Jimmy Westlake: Lunar eclipse visible next week | SteamboatToday.com

Jimmy Westlake: Lunar eclipse visible next week

Jimmy Westlake

In 2014-15, Coloradans witnessed a rare tetrad of four total lunar eclipses. Shown here, clockwise from top left, are the total lunar eclipses of April 15, 2014, Oct. 8, 2014, Sept. 27, 2015, and April 4, 2015. Next Wednesday morning's penumbral lunar eclipse will present only a very slight shading of the moon’s lower edge, not a total eclipse.





In 2014-15, Coloradans witnessed a rare tetrad of four total lunar eclipses. Shown here, clockwise from top left, are the total lunar eclipses of April 15, 2014, Oct. 8, 2014, Sept. 27, 2015, and April 4, 2015. Next Wednesday morning’s penumbral lunar eclipse will present only a very slight shading of the moon's lower edge, not a total eclipse.

After being treated to four spectacular lunar eclipses in 2014-15, lunar eclipse watchers will have to settle for a very slight lunar eclipse in 2016. There are five eclipses this year, two solar and three lunar, but this will be the only one visible from Colorado.

The word eclipse comes from the Greek word that means to abandon. During a solar eclipse, when the moon passes in front of the sun, the sun abandons us for a few minutes. During a lunar eclipse, in which the full moon passes into the shadow of the Earth, the moon abandons us for an hour or so.

Earth, moon and sun do not line up perfectly for an eclipse every month. The proper alignment occurs only during the so-called eclipse seasons, windows of opportunity lasting about 34 days and separated by about six months.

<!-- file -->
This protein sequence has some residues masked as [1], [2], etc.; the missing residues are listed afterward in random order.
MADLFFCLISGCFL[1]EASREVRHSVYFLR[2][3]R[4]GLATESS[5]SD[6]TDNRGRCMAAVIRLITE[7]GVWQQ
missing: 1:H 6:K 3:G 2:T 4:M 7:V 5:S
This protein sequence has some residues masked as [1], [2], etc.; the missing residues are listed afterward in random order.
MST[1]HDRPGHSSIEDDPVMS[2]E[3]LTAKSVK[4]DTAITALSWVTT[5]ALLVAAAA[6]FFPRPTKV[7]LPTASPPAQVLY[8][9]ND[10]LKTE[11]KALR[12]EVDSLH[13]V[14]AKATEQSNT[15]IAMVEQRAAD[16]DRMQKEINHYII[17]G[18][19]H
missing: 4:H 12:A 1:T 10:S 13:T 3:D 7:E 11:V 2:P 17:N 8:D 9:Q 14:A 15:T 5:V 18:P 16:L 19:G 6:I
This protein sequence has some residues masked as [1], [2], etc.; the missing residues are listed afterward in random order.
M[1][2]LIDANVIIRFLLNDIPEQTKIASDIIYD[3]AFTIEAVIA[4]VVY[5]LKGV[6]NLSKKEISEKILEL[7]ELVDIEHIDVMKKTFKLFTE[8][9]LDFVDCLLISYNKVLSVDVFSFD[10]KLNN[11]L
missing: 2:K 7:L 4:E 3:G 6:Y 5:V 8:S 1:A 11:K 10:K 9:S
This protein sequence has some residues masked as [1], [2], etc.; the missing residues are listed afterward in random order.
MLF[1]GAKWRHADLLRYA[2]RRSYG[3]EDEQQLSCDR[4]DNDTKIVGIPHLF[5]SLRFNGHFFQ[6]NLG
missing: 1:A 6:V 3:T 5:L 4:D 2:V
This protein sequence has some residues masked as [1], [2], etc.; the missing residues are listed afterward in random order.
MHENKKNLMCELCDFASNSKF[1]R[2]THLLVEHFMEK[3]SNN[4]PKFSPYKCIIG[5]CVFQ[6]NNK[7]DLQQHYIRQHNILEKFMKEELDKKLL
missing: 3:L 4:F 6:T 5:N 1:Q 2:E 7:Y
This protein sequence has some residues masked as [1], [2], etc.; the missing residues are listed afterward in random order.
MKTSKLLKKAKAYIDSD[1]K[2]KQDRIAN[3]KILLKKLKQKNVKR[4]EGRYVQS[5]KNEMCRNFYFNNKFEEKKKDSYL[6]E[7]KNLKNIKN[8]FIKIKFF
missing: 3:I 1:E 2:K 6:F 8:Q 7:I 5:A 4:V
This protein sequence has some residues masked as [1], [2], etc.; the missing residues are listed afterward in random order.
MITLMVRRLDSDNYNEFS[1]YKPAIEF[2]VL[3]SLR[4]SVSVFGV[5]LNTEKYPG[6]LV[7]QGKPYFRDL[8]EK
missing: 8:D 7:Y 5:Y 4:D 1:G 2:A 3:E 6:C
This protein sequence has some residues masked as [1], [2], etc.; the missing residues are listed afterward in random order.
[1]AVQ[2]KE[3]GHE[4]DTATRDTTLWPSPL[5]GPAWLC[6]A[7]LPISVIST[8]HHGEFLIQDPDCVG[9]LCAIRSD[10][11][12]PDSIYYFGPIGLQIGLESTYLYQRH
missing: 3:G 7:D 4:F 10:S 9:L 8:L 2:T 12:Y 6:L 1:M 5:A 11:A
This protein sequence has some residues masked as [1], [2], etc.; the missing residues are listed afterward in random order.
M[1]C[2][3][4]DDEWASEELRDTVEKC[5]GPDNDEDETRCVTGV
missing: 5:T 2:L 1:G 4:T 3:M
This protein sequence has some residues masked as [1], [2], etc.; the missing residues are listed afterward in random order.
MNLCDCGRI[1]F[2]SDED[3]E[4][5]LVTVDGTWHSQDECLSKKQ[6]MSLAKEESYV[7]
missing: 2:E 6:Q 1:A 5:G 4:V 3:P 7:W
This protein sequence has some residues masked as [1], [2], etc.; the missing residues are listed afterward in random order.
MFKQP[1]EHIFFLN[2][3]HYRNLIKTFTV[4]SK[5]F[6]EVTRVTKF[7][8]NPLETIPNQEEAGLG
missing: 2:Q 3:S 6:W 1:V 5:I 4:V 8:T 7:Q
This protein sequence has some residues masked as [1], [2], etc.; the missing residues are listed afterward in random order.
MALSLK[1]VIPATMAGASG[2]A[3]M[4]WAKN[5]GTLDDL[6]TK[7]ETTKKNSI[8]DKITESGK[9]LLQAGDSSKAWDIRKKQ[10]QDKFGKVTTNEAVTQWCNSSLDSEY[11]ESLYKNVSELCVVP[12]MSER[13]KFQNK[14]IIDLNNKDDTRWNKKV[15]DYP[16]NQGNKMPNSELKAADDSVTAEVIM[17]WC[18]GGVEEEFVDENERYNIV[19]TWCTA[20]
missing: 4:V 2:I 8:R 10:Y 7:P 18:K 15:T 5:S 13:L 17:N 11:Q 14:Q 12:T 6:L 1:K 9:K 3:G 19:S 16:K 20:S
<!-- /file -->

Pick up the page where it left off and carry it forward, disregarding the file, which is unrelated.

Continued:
When a new moon, or a full moon, coincides with one of our eclipse seasons, there will be an eclipse. The maximum number of eclipses visible in one calendar year is seven and the minimum is four.

The eclipse seasons advance about 20 days earlier in the calendar each year due to the slow wobble of the moon's orbit around the Earth. This year, our eclipse seasons occur in March and September. In 2017, the eclipse seasons advance to February and August.

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This month's lunar eclipse is a penumbral eclipse, caused by the moon passing through the penumbral, or partial, shadow of the Earth. An observer on the moon would see the Earth partially covering the sun but not totally covering it.

March's full Egg Moon will skim through the northern-most edge of Earth's penumbral shadow before dawn on the morning of March 23, peaking at 5:47 a.m. while low in the western sky. If you rise early that morning, you might notice a slight darkening on the lower half of the full moon, but nothing dramatic.

We'll have to wait until Jan. 20, 2019, for our next total lunar eclipse, but the real excitement in astronomical circles is for next year's total eclipse of the sun Aug. 21, 2017.

This will be the first total eclipse of the sun in 38 years to be visible from the U.S. mainland. It won't be total from Northwest Colorado, but a short trip into Wyoming will put you in the moon's shadow to see the spectacular total eclipse.


Professor Jimmy Westlake teaches astronomy and physics at Colorado Mountain College's Alpine Campus. His "Celestial News" column appears weekly in the Craig Daily Press and his "Cosmic Moment" radio spots can be heard on local radio station KFMU. Check out Westlake's astrophotography website at jwestlake.com.